How To Care For Bed Pillows

Use a pillow protector and a pillowcase

Bringing Home a New Bed Pillow
First, cut the labels off of your new pillows before using them on your bed. Scratchy labels will only get in the way of a peaceful night’s sleep. Next, slip on a pillow protector (more about these below) and finally a decorative pillowcase to match your sheets.

Protecting your Pillow
Always get two pillow protectors in the appropriate size to fit your pillow when you buy a pillow. Pillow washing will be less frequent thanks to the pillow protector, which is just a plain white pillowcase with a zippered closure. Each pillow should have at least two pillow protectors so that you can use one on the pillow and wash the other. From inexpensive muslins that cost a few dollars to exquisite cottons with high thread counts that can cost up to $20, these protectors are available in a variety of fabrics. It makes sense to buy a finer one with longer-lasting quality fabric with a greater thread count since you’ll be using it every night.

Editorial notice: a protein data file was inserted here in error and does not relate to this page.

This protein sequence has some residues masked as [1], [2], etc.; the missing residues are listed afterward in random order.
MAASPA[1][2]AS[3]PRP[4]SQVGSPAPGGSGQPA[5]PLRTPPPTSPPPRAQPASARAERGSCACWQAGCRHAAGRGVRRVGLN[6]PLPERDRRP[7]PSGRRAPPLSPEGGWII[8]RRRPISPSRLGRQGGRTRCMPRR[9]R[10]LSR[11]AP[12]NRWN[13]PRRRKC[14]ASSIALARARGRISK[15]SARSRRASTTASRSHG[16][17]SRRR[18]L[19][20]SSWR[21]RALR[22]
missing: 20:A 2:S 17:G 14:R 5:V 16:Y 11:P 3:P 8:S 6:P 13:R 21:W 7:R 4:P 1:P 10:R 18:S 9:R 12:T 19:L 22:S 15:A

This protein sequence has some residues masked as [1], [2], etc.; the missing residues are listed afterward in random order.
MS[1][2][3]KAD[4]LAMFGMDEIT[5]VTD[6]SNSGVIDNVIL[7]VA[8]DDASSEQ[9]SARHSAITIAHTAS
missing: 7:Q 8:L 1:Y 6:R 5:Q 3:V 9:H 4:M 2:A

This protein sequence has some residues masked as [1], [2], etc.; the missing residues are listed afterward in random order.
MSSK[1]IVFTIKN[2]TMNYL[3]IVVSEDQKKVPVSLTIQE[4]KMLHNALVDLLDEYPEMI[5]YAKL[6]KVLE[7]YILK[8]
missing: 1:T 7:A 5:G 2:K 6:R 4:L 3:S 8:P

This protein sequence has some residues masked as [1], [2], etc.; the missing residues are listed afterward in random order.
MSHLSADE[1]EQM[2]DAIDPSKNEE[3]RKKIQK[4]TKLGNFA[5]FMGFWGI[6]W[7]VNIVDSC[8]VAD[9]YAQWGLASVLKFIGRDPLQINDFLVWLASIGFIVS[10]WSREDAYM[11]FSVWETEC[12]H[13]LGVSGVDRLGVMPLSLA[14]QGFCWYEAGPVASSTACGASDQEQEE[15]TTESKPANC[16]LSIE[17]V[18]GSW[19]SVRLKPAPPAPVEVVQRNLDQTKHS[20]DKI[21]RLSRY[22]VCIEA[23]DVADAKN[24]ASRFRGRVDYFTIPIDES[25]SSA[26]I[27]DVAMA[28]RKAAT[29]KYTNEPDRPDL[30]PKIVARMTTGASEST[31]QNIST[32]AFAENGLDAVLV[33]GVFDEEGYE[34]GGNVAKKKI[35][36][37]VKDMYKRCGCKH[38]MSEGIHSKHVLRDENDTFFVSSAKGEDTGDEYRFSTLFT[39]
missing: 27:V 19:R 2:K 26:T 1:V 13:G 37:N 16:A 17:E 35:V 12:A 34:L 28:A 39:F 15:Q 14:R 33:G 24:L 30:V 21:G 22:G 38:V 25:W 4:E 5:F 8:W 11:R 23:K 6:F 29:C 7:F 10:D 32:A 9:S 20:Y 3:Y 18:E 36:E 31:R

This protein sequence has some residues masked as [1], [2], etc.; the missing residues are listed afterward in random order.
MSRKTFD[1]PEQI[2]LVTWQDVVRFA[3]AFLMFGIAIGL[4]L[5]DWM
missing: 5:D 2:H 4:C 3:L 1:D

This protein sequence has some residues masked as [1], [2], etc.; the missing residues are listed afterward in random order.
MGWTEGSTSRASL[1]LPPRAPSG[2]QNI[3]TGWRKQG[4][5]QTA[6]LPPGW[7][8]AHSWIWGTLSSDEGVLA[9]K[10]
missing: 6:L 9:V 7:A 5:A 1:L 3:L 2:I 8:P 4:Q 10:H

Keep a Supply of Extra Pillowcases
A decorative pillowcase is the outer layer of the pillow. Always buy at least one extra set of pillowcases each time you purchase sheets. Extra cases will give you the option of changing the pillowcases every few days to freshen up the bed. (Changing pillowcases frequently can also help keep your face and hair cleaner.) You might also collect sets of plain white (or plain colored) pillowcases so you have a fresh clean one available every day. Buy the highest thread count you can afford to add a touch of luxury to your night.

Laundering Pillows
Your new pillow will come with care instructions on the package. Read them and tape them up inside your linen or laundry closet door as a reminder. Pillows are best protected from dust and dirt by using quality pillow protectors and pillowcases.

With a few extra precautions, many pillows can be washed in a washing machine at home. Set your washer to the mild cycle and, if available, hit the “extra rinse” button. If not, simply repeat the final rinse cycle of the pillow one or two more times to completely rinse away any soap and bubbles. The thickness and density of pillows necessitate these extra rinses.

Next, spin your washer at least twice to remove as much moisture as you can from your pillow. The dryer is then used. While the pillows are drying, fluff and turn them occasionally. Due to the possibility that the central filling will still be wet even after the outer layers are dry, drying your pillow will likely require numerous drying cycles and may take several hours. If you’re unsure, hang the pillow somewhere dry for a day or two to make sure it’s entirely dry before putting it back in your bed.